pddoc.com

    The Photographic History of the Civil War
                  Volume 7 -
Prisons and Hospitals

  Libby Prison after the War Ruins in the Foreground

 

Libby Prison after the War Ruins in the Foreground

This photograph was taken in April, 1865, after the city bad passed into the hands of the Federals. The near-by buildings had been destroyed, and the foreground is strewn with debris and bricks. The prison was purchased as a speculation some time after the war and transported to Chicago. The enterprise, like every other monument of bitterness, failed and has since been destroyed. While it was still standing, among its exhibits were some ghastly drawings of the horrors of Andersonville, under the charge of an old soldier whose duty it was to dilate upon them. One day his account of the unspeakable misery there so inflamed the mind of a young man belonging to the generation after the war that he broke into cursing and reviling of the Confederacy. The Union veteran listened quietly for a moment, and then said: "That's all over now, and both sides are glad of it. If the truth were known, I guess we did pretty nearly as bad in some of our prisons, especially considering our superior resources. Just stow away that cussing, young man. If there's. any cussing to be done, we old soldiers will do it and we don't want to." Happily, the above furnishes no hint of the dark side of war.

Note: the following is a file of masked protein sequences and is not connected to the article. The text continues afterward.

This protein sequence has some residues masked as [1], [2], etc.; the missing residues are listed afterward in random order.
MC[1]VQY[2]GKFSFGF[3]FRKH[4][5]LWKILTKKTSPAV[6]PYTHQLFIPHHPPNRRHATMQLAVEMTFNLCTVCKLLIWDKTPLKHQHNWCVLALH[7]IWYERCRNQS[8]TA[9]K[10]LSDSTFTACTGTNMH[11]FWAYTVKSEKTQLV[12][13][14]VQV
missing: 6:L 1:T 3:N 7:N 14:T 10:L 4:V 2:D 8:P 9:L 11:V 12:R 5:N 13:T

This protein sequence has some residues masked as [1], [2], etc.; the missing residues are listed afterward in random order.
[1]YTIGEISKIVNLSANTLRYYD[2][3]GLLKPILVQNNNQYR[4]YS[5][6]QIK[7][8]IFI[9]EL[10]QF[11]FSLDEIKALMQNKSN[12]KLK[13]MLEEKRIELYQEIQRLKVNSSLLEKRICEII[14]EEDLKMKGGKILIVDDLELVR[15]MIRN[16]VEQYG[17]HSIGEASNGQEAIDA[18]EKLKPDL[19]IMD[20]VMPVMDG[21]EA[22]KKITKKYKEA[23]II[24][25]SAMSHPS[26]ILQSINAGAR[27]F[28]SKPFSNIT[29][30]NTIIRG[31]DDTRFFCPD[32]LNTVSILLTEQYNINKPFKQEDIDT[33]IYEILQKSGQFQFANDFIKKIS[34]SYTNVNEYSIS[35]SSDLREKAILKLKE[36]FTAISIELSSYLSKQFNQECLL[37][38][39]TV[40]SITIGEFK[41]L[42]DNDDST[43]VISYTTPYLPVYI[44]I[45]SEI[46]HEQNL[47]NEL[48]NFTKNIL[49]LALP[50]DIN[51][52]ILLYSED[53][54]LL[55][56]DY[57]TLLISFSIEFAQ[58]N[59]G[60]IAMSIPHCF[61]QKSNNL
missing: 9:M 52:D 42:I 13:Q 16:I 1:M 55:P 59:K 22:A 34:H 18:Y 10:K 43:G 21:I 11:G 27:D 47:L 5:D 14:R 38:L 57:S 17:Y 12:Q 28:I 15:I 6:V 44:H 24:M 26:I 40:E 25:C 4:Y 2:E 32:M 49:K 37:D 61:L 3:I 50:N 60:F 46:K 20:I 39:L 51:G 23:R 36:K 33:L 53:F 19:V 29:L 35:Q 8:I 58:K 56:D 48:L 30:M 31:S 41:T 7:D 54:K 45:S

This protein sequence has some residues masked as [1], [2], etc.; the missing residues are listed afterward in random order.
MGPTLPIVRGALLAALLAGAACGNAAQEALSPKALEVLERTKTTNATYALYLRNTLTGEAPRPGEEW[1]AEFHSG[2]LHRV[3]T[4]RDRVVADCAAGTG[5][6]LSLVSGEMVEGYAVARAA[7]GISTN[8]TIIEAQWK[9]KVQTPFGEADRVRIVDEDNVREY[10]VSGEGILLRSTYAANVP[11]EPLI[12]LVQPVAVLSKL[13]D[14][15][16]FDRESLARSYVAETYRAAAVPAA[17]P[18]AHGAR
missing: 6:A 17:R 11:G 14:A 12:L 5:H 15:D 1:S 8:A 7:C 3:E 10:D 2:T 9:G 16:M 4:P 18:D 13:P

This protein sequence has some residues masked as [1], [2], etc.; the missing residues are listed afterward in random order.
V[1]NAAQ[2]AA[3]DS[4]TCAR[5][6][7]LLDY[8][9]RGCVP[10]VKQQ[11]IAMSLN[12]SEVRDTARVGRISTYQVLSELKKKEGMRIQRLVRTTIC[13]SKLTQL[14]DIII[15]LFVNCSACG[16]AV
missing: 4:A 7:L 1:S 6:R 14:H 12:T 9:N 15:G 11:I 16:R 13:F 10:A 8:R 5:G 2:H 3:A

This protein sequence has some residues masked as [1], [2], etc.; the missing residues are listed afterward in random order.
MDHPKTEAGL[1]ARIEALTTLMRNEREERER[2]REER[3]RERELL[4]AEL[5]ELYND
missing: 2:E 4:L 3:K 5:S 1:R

page 93  in 1911 book

Hit Counter
visits to this page.
Page last revised05/24/2006

More Civil War Material:
American Civil War Anecdotes, Incidents and Articles.

This online edition of The Photographic History of the Civil War includes improved images using digital images from the Library of Congress, when available. It also includes additional images that are either cropped from the Library of Congress digital images or are related to the specific topic being discussed in the article or page.

Volume 7 of the History is the first volume I'm publishing online simply because it was the one I was interested in when I decided to publish.

More to come, I hope.

 

Copyright 2004 Michael P. Goad  All rights reserved.